By Wendy King of Vivid Coaching
Each year there is a Global Music Festival in Threbo, a three day festival at the base of Australia highest point, Mt Kosciuzsko. My first visit was a fantastic trip and I felt rejuvenated, relaxed, creative and tired - the pleasant tiredness you get from fun experiences.
What has this got to do with setting and getting your goals? Let me give you the movie synopsis. Six people who know most of each other socially spend three days in shared accommodation, taking turns at cooking and checking out different music groups. It could be a recipe for disaster - personality clashes, differing tastes (food and music), personal space 'invasion', etc. However, the weekend was full of laughter, camaraderie, and satisfaction.
What made this experience different? It was goal setting. I planned to get something from the experience and I received more than I expected - what a bonus!
What exactly do you want?
For me, it was time away in a different location, to get to know acquaintances better and to experience a music festival.
What will stretch you past your comfort zone and help you grow?
I live by myself and sharing accommodation with 5 other people, especially a bathroom, was definitely going to 'exercise' my patience levels. Sleeping in the loft and banging my head on the rafters the first night certainly encouraged me to find a new way of changing a routine quickly!
Is the goal so big that you are setting yourself up for failure?
Three days is not forever - it's shorter than a family holiday gathering. Besides, I can always catch the chair lift to the top of Mt Kosciuzsko and scream my lungs out at a granite boulder.
Why do you want the goal? How will you know you have achieved the goal?
I wanted to expand my social group and enjoy group weekend retreats. The goal was achieved when I fondly hugged everyone goodbye - and meant it!
Is this your goal or are you doing it to please others? Does the goal reflect who you are as a person?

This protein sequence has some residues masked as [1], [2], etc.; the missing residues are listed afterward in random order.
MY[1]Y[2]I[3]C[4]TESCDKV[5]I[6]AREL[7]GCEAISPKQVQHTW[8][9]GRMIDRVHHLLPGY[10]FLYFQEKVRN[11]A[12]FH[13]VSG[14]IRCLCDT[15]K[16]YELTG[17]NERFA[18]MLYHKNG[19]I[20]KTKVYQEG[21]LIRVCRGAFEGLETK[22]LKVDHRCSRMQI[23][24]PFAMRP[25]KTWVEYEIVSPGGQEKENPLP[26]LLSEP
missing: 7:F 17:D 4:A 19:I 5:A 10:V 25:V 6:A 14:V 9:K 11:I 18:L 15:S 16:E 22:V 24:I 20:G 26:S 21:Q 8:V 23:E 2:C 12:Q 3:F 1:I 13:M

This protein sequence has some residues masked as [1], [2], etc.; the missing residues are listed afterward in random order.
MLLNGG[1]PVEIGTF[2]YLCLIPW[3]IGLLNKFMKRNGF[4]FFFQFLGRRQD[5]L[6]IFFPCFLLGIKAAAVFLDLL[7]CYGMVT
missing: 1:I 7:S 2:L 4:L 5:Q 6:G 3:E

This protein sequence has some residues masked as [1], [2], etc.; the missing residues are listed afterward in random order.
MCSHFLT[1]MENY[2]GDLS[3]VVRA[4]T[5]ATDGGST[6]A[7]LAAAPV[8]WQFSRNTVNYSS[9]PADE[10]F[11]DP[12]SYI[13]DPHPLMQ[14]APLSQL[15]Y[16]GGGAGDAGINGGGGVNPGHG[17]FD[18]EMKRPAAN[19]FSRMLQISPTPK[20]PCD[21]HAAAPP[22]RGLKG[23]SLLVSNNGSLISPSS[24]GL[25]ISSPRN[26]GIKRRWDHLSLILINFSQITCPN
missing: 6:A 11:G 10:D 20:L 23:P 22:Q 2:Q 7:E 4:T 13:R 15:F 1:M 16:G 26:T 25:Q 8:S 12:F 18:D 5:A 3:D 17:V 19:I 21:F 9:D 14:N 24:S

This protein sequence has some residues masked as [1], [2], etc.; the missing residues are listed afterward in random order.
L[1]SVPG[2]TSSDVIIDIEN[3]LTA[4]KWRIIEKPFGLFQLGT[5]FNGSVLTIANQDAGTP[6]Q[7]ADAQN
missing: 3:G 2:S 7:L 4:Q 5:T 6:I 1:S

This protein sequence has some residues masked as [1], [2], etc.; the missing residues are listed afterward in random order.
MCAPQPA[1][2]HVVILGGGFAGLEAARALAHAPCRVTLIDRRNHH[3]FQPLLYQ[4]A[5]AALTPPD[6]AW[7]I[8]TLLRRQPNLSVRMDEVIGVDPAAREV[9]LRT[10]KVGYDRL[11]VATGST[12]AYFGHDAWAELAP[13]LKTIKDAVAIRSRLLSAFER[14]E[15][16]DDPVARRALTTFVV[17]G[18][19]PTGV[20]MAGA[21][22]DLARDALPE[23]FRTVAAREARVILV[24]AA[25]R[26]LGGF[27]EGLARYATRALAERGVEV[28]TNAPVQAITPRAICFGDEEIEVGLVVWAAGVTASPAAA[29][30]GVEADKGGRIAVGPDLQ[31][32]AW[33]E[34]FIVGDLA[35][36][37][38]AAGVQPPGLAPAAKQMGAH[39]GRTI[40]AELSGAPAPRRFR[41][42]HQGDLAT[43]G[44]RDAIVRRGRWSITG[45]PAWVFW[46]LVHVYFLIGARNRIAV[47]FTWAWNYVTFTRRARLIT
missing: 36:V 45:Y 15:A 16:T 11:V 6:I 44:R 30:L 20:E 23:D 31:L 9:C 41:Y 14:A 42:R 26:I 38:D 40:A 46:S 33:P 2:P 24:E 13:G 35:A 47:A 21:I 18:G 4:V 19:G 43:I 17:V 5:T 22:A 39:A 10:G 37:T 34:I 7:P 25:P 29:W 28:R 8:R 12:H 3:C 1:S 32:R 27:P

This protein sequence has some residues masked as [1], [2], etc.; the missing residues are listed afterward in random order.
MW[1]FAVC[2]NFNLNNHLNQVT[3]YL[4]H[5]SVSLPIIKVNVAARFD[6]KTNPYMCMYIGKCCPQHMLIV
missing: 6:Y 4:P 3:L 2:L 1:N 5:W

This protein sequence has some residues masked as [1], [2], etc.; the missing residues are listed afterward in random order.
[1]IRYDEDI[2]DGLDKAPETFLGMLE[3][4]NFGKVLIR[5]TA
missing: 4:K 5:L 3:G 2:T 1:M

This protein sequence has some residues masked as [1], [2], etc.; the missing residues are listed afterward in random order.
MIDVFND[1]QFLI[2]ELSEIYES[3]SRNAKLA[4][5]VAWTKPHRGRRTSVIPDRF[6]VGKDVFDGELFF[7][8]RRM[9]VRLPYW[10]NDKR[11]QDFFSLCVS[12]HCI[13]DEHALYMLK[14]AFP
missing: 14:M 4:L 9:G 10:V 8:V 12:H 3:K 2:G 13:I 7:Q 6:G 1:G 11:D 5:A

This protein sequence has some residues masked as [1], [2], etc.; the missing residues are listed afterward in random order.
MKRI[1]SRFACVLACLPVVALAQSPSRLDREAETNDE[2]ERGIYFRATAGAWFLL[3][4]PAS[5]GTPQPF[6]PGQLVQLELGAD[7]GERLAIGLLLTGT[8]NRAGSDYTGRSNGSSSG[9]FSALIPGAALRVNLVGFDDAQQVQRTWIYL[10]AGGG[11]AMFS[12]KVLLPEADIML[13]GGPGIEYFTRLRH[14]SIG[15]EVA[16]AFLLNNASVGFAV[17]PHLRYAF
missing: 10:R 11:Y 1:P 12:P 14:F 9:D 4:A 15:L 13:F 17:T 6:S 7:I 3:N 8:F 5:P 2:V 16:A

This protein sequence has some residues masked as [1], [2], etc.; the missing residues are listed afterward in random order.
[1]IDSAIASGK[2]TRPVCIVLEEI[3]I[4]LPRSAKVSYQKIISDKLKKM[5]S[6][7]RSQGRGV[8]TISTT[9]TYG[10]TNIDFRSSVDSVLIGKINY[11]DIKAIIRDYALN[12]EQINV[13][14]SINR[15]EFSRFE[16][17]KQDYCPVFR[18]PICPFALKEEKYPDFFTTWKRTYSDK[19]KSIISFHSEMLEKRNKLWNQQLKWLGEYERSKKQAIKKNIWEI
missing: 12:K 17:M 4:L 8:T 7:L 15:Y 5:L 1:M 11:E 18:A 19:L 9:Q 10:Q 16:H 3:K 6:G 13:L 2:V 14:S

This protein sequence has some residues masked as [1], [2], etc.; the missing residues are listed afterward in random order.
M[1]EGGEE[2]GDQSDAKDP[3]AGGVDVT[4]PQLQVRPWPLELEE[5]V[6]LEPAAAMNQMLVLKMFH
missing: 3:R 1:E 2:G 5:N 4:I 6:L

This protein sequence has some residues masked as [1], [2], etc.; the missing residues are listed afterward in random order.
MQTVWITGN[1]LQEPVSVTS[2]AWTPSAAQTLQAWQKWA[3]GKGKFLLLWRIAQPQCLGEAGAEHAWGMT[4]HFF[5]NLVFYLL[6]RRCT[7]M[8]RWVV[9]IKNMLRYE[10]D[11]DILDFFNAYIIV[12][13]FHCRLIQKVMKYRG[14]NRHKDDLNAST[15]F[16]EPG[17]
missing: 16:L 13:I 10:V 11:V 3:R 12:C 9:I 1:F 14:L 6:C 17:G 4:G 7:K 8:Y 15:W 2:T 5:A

It was important to open up to others, share the 'space', accept them for who they were and not judge their quirky behaviour (or my own).
What steps do you need to take to achieve your goal?
Be honest - I stated that if I went off on my own it wasn't personal, I just needed the space. Saying this gave me a sense of freedom and permission. Doing this was easier after being honest rather than creating a story (or a white lie) e.g. "I'm going to check the car's tyre pressure" instead of "I'm going for a chair lift ride to experience the view in solitude". Everyone respected my position and vice versa. Honesty reflects honesty.
Be flexible - if something isn't working but you continue to stick rigidly to the plan, no matter what, then you may be heading towards failure. Being able to adapt to changing circumstances, and approaching your goal from a slightly different direction, will see you across the finish line. The group is lingering over dinner, a bottle of wine and exaggerated stories, meanwhile a music performance has just started - plan to see the same performance scheduled for the next day and enjoy the moment.
Keep sight on your goal - remind yourself of your intention, of why this goal is important to you. Visualise and experience your success. Trust yourself - it works!